The plot here is pretty barebones, and the characters are constantly under-reacting to things like crazy! They're so lax that I almost recommend the movie for their attitude alone! As for atmosphere, there's so little horror in this film that I'd be hard pressed to even call it horror.

like idiots, they don't do anything to stop Sheila when she goes off into another room to summon Frankenstein's Monster.

This is a step up from other films of the time period with Frankenstein in the title, in that this actually is about a Frankenstein. Sheila, in particular.

Sheila Frankenstein?! And her married name is Van Helsing, but she doesn't like that one all that much. And as far as we the audience is concerned, she's not a very effective scientist, only relying on the help of her constantly bedridden 200 year old husband, a bearded dick, a one-eyed constantly drunk lout who laughs constantly, and the philosophically incorporeal spirit of her dead father. She also has a backup emergency security system in the form of Frankenstein's Monster. How does the Monster fare in this movie, you ask? He grunts a lot, constantly swats around like he's blind, and does nothing but throw down during the climax battle royale.

As for the original Doctor himself, John Carradine turns in one of his 'Trojan horse' appearances* for an extended cameo, showing up every now and then as a giant head apparition, spouting off philosophically about THE POWER!! And Cameron Mitchell's performance as the kinda-crazy guy constantly quoting Edgar Allen Poe is pretty bizarre. The man would never turn down a film role!

*Wherein Carradine is filmed talking for a few minutes extra footage to slap into a twenty year old film, or a current one, for the name recognition. He may only be in this movie for less than a minute, but did you know that John Carradine is the star of Frankenstein Island?! And as we all know, DVD's never lie...

The acting is all-round bland. Nothing terrible though, minus the guy playing henchman Jocko, and an actress's delivery at screaming about an hour in. Katherine Victor is ok as the villain, but nothing special.

On display here is a mix of not-so good fight choreography and lack of sound effects for connecting hits. However there's a fire-dance scene which is actually impressive. The California-set 'island' doesn't look very convincing, given the kind of flora all around, but I'm willing to give the movie the benefit of the doubt and assume that an island could look like lower California. Geography isn't my strong suit.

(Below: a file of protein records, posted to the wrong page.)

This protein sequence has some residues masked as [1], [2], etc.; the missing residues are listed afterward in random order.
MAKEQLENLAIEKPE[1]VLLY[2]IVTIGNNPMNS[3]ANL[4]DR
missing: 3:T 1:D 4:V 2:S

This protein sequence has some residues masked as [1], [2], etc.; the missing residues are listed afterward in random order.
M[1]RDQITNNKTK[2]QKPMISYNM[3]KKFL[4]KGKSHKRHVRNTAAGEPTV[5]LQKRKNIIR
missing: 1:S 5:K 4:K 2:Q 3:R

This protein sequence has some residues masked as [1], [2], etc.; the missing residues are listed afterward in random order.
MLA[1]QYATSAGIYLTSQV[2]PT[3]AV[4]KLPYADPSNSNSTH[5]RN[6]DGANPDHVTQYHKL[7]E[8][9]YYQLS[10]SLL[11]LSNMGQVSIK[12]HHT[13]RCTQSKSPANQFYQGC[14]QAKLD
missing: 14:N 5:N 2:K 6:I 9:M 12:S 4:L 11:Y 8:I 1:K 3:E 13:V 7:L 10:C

The effects are pretty mediocre, but passable-ish for a B-movie. Also, from the outside, the Frankenstein abode looks like the director's house rather than a stately gothic mansion, which doesn't exactly do wonders for the imagination.

Everyone and their mother has pointed out that despite being made in the 80's, this has the film stock of a B-movie from the 50's (probably because Jerry Warren never replaced his camera). The film's editing is choppy, but that could just be a problem with the print I watched, as could the in-and-out overexposure every now and then.

At the 88 minute mark, the film abruptly shifts to a totally different scene several...days? weeks?...later, and it feels like it's missing the proper ending. Either that, or Jerry Warren was sequel-baiting.

While not a remake, Frankenstein Island bears several similarities to Teenage Zombies. Both involve a group of characters getting stuck on an island, where a female mad scientist Kat Victor is experimenting on people to make sorta-zombies, and there's both a hulking brute, as well as a huge brawl at the climax of both movies.

Frankenstein Island is a watchable film. I would in no way recommend it, but if you have nothing to watch, then it's a solid 100 minute time-waster

So there's my thoughts on a couple of Jerry warren films. Neither were nearly as bad as I was expecting (I'd heard Teenage Zombies was one of the worst movies ever made from a reliable source). I'm pretty curious what delights/horrors Wild World of Batwoman has in for me. I'll find out soon enough, when I start my MST3K reviews...


  1. Oh damn, I'm so lame. I just realized that I haven't see any of Jerry Warren's films yet. This needs to change soon :)

  2. Haha, yeah, he seems to be a benchmark for shitty B-movie fans. At least I rather enjoyed his films, which is more than I could say for the films of Ted V. Mikels.